Jesse Andrews is a writer, musician, and former German youth hostel receptionist. He is a graduate of Schenley High School and Harvard University and lives in Boston. This is his first novel. Visit him at jesseandrews.com.
The words `hilarious' and `cancer' aren't an obvious match, but in Jesse Andrews' debut YA novel, the two meet for a bitingly acerbic look at life and friendship. Until senior year, Greg Gaines has successfully spent his years flying under the radar and hanging out with Earl, remaking art- house movies like Aguirre, the Wrath of God and the much improved sequel, Earl, the Wrath of God II. Everything changes when Greg's mum forces him to befriend a dying girl, Rachel. What begins as morbid obligation turns to something resembling friendship, but when the budding filmmakers find themselves making Rachel the Film, Greg and the Truth finally come to blows. This sharply drawn character piece ticks all the right boxes for readers 15-plus looking for something beyond the mould, perfectly capturing all the awkwardness, alienation, blind insensitivity and intense desire for shared experience that goes with the territory. Moving between laugh-out-loud gross-out comedy to more self-conscious and provocative satire, Andrews dissects the `tear-jerking' coming-of-age genre with a knowing wink, while leading us into deeper confrontations with human nature itself, and the often baffling ways in which we react to loss, death and living. Meredith Tate is a freelance proofreader and book reviewer who has worked for a children's publisher. She was also a teenage cult film enthusiast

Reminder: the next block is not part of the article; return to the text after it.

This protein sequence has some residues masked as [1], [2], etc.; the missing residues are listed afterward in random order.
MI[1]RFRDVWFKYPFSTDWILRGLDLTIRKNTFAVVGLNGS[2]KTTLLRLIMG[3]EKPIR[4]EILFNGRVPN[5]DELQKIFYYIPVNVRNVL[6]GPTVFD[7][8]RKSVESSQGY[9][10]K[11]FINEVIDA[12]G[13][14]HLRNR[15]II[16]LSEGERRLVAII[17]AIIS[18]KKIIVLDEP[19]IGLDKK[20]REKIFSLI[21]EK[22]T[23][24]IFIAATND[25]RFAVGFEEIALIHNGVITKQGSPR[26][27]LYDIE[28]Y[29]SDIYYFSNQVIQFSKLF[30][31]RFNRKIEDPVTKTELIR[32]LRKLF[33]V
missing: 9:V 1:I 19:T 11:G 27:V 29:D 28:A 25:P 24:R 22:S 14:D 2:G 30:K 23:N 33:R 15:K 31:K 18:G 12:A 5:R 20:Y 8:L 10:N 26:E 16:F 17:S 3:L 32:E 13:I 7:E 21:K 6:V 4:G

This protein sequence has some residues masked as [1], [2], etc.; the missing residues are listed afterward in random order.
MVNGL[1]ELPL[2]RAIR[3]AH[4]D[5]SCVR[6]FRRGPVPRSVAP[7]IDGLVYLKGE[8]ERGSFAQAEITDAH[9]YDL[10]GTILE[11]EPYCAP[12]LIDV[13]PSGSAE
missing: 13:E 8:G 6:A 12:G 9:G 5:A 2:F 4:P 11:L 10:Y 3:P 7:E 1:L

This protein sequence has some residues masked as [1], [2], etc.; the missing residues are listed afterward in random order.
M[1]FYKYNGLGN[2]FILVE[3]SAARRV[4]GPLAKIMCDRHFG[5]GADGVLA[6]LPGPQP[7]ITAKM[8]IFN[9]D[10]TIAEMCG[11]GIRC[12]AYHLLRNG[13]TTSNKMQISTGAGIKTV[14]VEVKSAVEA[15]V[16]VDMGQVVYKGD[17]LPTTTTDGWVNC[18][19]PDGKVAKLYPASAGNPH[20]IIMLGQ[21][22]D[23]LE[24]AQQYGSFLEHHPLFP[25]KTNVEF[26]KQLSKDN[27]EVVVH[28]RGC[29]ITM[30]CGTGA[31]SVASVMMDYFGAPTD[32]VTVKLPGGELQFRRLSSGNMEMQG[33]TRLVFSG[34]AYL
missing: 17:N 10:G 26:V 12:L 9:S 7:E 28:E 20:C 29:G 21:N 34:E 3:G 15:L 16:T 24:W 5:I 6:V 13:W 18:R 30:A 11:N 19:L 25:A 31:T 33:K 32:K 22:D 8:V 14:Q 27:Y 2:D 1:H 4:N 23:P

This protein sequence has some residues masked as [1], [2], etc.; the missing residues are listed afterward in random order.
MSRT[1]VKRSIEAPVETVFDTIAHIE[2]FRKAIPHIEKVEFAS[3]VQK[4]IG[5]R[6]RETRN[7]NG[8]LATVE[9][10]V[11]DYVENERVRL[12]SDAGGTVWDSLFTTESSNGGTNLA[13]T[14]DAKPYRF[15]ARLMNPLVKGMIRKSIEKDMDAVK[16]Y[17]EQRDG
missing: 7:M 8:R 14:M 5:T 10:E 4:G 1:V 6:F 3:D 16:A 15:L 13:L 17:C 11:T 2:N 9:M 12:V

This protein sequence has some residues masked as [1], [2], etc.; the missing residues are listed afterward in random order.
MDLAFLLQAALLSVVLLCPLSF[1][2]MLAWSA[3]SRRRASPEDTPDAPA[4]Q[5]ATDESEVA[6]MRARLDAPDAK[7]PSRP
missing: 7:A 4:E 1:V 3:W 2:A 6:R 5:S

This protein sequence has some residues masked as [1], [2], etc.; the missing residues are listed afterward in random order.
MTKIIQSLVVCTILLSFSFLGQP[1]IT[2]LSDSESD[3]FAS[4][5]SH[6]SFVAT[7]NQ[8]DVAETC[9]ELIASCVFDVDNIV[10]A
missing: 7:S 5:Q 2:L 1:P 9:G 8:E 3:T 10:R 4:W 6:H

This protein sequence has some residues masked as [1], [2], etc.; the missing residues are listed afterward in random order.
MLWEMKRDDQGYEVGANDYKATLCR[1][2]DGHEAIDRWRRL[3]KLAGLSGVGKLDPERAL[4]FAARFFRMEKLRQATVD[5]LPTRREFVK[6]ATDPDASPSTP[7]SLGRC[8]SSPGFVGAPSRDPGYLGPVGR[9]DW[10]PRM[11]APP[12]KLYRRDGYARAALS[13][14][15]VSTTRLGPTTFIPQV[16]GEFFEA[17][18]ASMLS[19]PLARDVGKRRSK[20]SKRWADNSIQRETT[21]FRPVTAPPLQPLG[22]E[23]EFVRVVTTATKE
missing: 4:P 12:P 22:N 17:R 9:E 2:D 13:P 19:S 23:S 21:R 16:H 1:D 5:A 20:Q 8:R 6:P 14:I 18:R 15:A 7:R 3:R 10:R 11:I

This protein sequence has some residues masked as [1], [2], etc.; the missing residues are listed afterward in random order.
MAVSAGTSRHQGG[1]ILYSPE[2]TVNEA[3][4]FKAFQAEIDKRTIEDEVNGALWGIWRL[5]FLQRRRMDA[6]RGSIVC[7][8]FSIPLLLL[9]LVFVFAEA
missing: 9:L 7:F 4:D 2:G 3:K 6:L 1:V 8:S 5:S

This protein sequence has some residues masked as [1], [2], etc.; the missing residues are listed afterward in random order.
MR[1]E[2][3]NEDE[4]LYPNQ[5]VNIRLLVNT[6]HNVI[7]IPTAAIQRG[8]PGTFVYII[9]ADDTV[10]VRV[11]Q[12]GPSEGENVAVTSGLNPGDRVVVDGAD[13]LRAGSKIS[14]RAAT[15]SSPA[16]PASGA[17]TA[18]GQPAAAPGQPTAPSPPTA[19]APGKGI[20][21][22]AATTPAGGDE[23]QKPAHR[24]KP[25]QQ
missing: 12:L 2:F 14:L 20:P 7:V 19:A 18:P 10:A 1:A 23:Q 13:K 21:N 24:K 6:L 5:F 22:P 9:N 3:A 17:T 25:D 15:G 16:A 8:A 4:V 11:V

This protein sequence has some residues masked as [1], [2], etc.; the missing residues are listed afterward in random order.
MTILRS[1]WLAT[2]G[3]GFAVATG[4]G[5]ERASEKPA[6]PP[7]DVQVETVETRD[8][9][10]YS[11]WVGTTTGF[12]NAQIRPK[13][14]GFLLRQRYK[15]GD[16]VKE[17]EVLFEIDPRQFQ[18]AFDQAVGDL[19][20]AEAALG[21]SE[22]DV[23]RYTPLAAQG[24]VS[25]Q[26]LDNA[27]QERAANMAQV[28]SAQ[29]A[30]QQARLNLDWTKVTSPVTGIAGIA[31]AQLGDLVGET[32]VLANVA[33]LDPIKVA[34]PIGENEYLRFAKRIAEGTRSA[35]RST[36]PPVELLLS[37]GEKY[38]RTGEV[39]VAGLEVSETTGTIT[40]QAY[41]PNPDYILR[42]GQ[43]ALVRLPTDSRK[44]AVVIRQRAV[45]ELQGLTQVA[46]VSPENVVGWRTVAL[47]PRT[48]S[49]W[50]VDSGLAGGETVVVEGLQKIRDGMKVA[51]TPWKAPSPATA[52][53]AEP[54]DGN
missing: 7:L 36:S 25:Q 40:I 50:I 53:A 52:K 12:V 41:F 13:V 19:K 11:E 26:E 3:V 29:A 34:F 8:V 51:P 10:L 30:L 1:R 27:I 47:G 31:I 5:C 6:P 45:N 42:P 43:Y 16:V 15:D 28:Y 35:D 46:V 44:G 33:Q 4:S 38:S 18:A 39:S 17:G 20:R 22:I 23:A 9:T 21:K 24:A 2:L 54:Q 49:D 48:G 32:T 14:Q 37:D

Gr 9 Up-This debut novel is told from the point of view of intensely self-critical Greg S. Gaines, an aspiring filmmaker. A self-described pasty-faced failure with girls, the 17-year-old spends most of his time with his friend Earl, a foul-mouthed kid from the wrong side of town, watching classic movies and attempting to create their own cinematic masterpieces. When Greg's mother learns that Rachel, one of his classmates, has been diagnosed with leukemia, she encourages him to rekindle the friendship that started and ended in Hebrew school. While Greg promises that his story will contain "zero Important Life Lessons," his involvement with Rachel as her condition worsens nonetheless has an impact. In a moment of profundity, however, Greg also argues, "things are in no way more meaningful because I got to know Rachel before she died. If anything, things are less meaningful." Andrews makes use of a variety of narrative techniques to relate the story: scenes are presented in screenplay format and facts are related as numbered and elaborated-upon lists that are tied together by a first-person narrative divided into chapters indicated with self-deprecating titles (e.g., "I put the 'Ass' in 'Casanova'"). While the literary conceit-that the protagonist could be placed in a traditionally meaningful situation and not grow-is irreverent and introduced with a lot of smart-alecky humor, the length of the novel (overly long) and overuse of technique end up detracting from rather than adding to the story.-Amy S. Pattee, Simmons College, Boston (c) Copyright 2012. Library Journals LLC, a wholly owned subsidiary of Media Source, Inc. No redistribution permitted.